An eighteenth-century philosopher Immanuel Kant criticized both the pure empiricists and rationalists. According to Kant, all the knowledge that we can acquire begins with the experience that we get but goes ahead to suggest that it is not the case that the knowledge actually arise fro the experience. He differs with the empiricists and asserts that a priori knowledge is not dependent on experience. He also differs with the rationalist and argues that a priori knowledge is actually drawn from deductive elimination from all the possible conditions. In general, Kant suggests a likelihood of a priori knowledge that is different from the likelihood of an empirical experience (Greenberg, 4).
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His criticism of the theory of the a priori was however challenged by philosophers like Strawson. Strawson challenged Kant’s criticisms as applying scientific models in investigating the abilities of individuals to recognize the object and their related concepts like time, space, and category (Greenberg, 7). This suggests that to some extent, the a priori knowledge has some relationship with the experience. He thus observes that a priori knowledge is based on all the possible experience concerning the concept while a posteriori knowledge is based on just the contents of the experience. On the other hand, Hawthorne (Para. 4) argues that a priori knowledge is that which is completely independent of both the ‘perceptual and sensory experience’.
The theory of the a priori has also been criticized as being a narrow-minded approach, especially as it has been described by Kant as being completely independent of any previous experience. It is argued out that should this be the case, then the a priori knowledge would solely depend on ideas that an individual is naturally born with. As such, the a priori knowledge cannot be acquired. It is thus believed that if the a priori knowledge is to be that independent, then it has to be independent even to the earlier concepts that are necessary to explain the concepts that are being addressed presently.
Despite the few criticisms that are given in opposition to the a priori knowledge, it is evident that in deed there is such kind of knowledge and that we do encounter and use it in everyday life.
What also need to be noted is that the a priori knowledge is not equivalent to a necessary truth and neither is a true belief. It is not a substitute of the posteriori knowledge. Rather, the two, a priori and posteriori knowledge are complementary to each other with one filling the gap the other has left. In other words, if one knows a concept because of the experience he or she has concerning the concept, then he also justifies the negated statement simply by reason. Therefore, both a priori and posteriori justifications are necessary in obtaining the full knowledge of a concept.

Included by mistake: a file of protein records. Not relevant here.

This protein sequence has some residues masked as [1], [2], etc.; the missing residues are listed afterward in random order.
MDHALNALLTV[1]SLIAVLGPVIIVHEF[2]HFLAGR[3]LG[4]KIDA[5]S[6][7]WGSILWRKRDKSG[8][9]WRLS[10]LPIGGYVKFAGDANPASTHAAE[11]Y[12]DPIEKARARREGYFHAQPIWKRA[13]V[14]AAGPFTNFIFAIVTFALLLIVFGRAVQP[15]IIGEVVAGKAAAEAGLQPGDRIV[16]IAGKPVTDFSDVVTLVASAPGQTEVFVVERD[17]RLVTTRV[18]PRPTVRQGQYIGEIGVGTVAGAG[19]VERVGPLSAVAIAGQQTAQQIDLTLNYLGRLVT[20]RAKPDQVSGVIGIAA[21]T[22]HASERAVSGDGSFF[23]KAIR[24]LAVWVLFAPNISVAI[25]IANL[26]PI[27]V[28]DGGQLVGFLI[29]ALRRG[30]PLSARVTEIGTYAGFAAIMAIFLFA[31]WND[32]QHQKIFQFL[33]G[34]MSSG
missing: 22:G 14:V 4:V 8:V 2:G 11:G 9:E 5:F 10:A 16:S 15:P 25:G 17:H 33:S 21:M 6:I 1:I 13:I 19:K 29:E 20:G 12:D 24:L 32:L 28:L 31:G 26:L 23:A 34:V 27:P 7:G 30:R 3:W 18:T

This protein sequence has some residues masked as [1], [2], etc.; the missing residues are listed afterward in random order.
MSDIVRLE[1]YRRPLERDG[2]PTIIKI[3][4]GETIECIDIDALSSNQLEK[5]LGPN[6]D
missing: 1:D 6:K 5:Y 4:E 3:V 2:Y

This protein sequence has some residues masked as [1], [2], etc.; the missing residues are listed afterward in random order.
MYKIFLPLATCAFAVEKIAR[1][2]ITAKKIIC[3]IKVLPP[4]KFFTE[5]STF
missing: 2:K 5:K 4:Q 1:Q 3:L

Further, it can be reasoned out that although there instances when the a priori knowledge can be disapproved by the experiential justifications, the a priori knowledge is not completely independent of experience. Instead, there are the possibilities that there are justifications that are completely independent of the experience; there are those that are independent of experience but which can be ruled out by the experiential evidence, and that there are those justifications that fully depend on the experience. The a priori knowledge can fall in the first and second category while the empirical falls in the last category. The supposed close relation between the two kinds of justifications is thus evident. It is observed that there are possible cases of a priori knowledge, but with empirical justifications, or posteriori cases with non-empirical evidence (Butchvarov, 104).
There is also a need to acknowledge that even though a priori knowledge is independent of experience, we cannot just detach it from empirical evidence. The fact that our a priori knowledge is independent of empirical evidence is not a guaranty that the experiential justifications cannot rule out our a priori justifications. The experiential justification could not be dominant in some cases and yet they defeat the a priori justification that we provide as evidence of knowledge.
Bealer, George. “A Theory of the A Priori: Philosophical Perspectives.” Epistemology, Vol.33, pp.29-55. 1999.
Butchvarov, Panayot. The concept of knowledge. Evanston: Northwestern University Press. 1970. Web.
Gettier, Edmund. “Is Justified True Belief Knowledge?” Analysis, Vol.23, No. 6, pp.121-123. 1963. Web.
Greenberg, Robert. Kant’s theory of a priori knowledge. Pennsylvania: Penn State Press. 2001. Web.
Hawthorne, John. Deeply Contingent A Priori Knowledge. N.d. Web.
Rufino, Marco. “The Contingent A Priori and de re Knowledge.” Latin Meeting in analytic Philosophy Geneva, pp.45-58. Web.
Smith, Michael. Ethics and the a priori: selected essays on moral psychology and meta-ethics. Cambridge: Cambridge University Press. 2004. Web.
Turri, John. Contingent A Priori Knowledge: Forthcoming in Philosophy and Phenomenological Research. Huron University. N.d. Web.